"Missing middle housing as well as more affordable housing, both single-family and multiplex oriented are solutions that I support as long as they occur in locations, neighborhoods that are amenable to such shifts. The Neighborhood Character Districts should allow neighborhood councils to decide what kinds of additions they would like to see in their neighborhoods. When I was on council between 2018-20, I voted for affordable housing additions in the city of San Marcos consistently and will continue to do so. I will also seek to create more housing diversity by adding the missing middle to areas on the eastside of San Marcos as well as to the north and south of the downtown and successful neighborhood areas."

10. With the rising crime rate in San Marcos, what would you do as a councilmember to better support SMPD?
Mark Gleason, Place 5

"San Marcos had approximately 3200 traffic accidents in our community over the last year.  Over the last 10 years, we have seen a 90% increase in violent crimes.  Chief Standridge has requested the need to hire additional officers for the creation of a traffic division which I supported.  Time spent on accidents pulls officers away from doing community outreach, patrolling neighborhoods, and investigations. The volume of calls for service has increased exponentially.  Our 911 telecommunications operators handle all calls for police, fire, and EMS. I also supported the hiring of additional 911 telecommunication operators as requested. Chief Standridge communicated that our police department was long overdue for a technology upgrade for SMPD’s record keeping system, so I also supported the funding for this request.  I will continue to support SMPD by listening and addressing the needs of the department."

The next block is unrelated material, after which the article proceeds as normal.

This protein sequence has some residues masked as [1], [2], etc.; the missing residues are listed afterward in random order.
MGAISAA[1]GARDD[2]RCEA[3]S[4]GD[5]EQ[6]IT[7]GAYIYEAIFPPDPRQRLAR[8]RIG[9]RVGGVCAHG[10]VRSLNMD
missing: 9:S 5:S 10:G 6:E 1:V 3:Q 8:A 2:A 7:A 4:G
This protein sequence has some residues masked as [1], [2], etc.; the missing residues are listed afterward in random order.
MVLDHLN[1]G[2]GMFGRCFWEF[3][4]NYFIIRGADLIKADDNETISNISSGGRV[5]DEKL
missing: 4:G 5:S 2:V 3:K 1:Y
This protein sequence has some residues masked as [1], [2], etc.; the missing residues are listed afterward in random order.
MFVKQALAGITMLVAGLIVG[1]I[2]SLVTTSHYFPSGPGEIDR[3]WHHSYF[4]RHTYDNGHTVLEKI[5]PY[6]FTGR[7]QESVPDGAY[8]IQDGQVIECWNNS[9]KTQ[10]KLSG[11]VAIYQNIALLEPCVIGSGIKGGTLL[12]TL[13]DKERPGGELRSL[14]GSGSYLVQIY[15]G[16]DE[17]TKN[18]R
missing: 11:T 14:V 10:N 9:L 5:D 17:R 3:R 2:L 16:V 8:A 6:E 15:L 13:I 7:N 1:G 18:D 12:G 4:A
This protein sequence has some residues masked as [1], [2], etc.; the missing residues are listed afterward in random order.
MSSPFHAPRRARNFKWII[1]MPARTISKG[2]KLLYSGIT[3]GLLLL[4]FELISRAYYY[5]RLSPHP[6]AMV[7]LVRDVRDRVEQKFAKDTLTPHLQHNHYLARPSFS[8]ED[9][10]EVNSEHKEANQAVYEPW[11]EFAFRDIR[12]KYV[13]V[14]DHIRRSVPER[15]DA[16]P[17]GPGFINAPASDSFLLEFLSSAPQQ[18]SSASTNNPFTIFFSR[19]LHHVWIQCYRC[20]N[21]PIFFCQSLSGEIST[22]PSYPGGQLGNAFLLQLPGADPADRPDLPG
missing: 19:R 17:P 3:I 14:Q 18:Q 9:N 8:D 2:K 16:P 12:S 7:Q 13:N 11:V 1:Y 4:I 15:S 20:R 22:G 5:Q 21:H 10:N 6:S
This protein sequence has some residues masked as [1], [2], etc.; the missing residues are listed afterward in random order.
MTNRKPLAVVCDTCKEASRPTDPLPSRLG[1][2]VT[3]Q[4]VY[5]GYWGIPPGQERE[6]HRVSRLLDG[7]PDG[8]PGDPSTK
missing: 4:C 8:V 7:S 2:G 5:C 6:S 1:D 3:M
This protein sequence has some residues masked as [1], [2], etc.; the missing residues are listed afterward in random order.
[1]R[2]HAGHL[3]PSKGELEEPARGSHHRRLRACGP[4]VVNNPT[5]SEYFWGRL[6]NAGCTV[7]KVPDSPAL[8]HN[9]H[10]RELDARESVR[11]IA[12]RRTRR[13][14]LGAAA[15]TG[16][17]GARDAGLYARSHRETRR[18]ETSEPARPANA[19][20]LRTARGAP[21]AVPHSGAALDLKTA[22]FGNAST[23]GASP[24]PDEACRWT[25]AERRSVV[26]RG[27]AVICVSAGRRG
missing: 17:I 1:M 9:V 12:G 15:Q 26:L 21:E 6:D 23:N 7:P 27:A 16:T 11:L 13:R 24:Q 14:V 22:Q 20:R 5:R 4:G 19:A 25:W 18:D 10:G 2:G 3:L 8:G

Zach Sambrano, Place 5

"The rising crime rate in San Marcos is not unique to our town but something that is being seen throughout this country after a global pandemic has turned our world upside down. We first need to talk about the root causes of crime which are housing and job insecurity, poverty, and higher rates of mental illness and substance abuse. After meeting with the San Marcos Police Officer’s Assocation (SMPOA), it is clear that if I am elcted as a councilmember that I can help the police department by ensuring that there is adequate staffing. The force has many positions open and also need more support on the operations side of things with dispatchers. We need to make sure our first responders are fully supported and have the staffing to do their jobs."

Jude Prather, Place 6

"Give our Police Department the staffing and equipment needed to keep our community safe."

Mark Rockeymoore, Place 6